What is Tinnitus?

Tinnitus is a symptom that begins with more or less strong ringing, buzzing, hissing, roaring, whistling, or ticking in one or both ears. In most cases, tinnitus noises develop independently of a source; in other words, other people cannot hear them. If the condition lasts for longer than three months, one speaks of “chronic tinnitus.” It can affect a person's whole perception of the world and make the patient's life unbearable. In Germany there are well over eleven million people suffering.

Where does tinnitus develop?

As a rule, the cause is not a disease of the ear but a psychoacoustic phenomenon, in brief the faulty processing of acoustic signals in the brain. These malfunctions are triggered by damage to auditory sensory cells in the inner ear, which in turn causes ions to flow uncontrollably into these damaged cells and trigger "overexcitation" here. This in turn causes an increased release of messenger substances (neurotransmitters), whereby so-called "potentials" constantly arise in the auditory pathway, which can be interpreted by the brain as tinnitus.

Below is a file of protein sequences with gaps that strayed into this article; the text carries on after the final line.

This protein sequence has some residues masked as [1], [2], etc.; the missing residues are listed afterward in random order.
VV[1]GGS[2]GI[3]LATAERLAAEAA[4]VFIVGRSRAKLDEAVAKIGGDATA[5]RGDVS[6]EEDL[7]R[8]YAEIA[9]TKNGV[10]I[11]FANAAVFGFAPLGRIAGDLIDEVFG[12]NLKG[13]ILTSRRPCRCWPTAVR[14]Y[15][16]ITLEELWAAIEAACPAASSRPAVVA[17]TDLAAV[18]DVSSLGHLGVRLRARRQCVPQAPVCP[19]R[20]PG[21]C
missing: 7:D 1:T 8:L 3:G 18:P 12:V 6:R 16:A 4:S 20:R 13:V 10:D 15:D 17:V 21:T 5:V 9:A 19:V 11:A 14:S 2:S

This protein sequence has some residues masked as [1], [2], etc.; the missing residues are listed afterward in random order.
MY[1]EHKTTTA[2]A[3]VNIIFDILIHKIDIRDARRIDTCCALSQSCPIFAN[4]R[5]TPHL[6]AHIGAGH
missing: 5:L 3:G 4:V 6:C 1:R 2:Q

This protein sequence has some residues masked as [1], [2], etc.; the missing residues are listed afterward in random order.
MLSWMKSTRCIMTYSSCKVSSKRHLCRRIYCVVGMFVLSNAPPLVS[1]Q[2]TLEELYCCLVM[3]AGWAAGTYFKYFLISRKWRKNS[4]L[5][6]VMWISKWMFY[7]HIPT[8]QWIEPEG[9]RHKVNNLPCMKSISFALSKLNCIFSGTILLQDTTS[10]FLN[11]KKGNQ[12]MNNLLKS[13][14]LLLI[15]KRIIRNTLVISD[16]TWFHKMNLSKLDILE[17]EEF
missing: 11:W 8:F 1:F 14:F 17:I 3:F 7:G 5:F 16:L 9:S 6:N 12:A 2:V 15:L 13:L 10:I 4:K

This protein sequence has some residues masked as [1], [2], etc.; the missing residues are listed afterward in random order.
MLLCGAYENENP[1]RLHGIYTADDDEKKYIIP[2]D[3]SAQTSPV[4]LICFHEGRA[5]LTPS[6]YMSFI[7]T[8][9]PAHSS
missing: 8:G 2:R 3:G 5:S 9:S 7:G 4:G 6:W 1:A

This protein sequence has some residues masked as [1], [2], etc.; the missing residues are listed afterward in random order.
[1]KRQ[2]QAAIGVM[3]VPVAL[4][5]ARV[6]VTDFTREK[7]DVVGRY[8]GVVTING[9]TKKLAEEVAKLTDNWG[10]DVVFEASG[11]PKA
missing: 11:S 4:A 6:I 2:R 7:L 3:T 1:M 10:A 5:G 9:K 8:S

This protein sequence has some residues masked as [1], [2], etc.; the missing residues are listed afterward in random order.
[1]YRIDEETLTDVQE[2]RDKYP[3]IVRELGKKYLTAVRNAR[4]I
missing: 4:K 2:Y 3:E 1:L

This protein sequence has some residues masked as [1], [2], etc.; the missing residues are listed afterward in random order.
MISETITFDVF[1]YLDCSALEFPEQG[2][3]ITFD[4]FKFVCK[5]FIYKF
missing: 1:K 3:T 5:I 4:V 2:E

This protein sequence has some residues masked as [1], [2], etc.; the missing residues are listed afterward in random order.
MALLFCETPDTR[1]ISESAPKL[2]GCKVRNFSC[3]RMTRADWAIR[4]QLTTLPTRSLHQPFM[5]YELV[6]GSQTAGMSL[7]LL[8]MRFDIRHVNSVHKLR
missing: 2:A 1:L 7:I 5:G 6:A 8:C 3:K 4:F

Chronic tinnitus develops through a learning process of the auditory pathway: The ear noise is stored as a pattern after sufficiently long exposure to the processing brain areas and remains there as an independent signal. Afterwards, it does not matter whether the original trigger disappears or not.

But what brings on tinnitus?

There are as many causes as there are forms and effects. In any case, patients need thorough medical examination, for example by an ear, nose and throat specialist, neurologist, internist, and/or orthopaedist. Only then can physical causes be excluded such as Menière's disease (a disorder of the inner ear), a constriction of the major cervical vessels, wear of the cervical vertebrae, disorders of the mandibular joint, as well as a range of internal diseases such as diabetes, lipometabolic disorders, and high blood pressure. Tinnitus very often results from damage to the inner ear caused by an acute noise, blast or explosion trauma. This can lead to irreparable damage to the inner and outer hair cells in the cochlea. It is assumed that strong mental pressure such as stress at school or in the workplace can give rise to tinnitus.

Since the number of tinnitus patients is steadily increasing and every fourth sufferer complains of a rapid decline in the quality of life, it is extremely important to step up and intensify research into the causes of the disorder and new methods of treatment.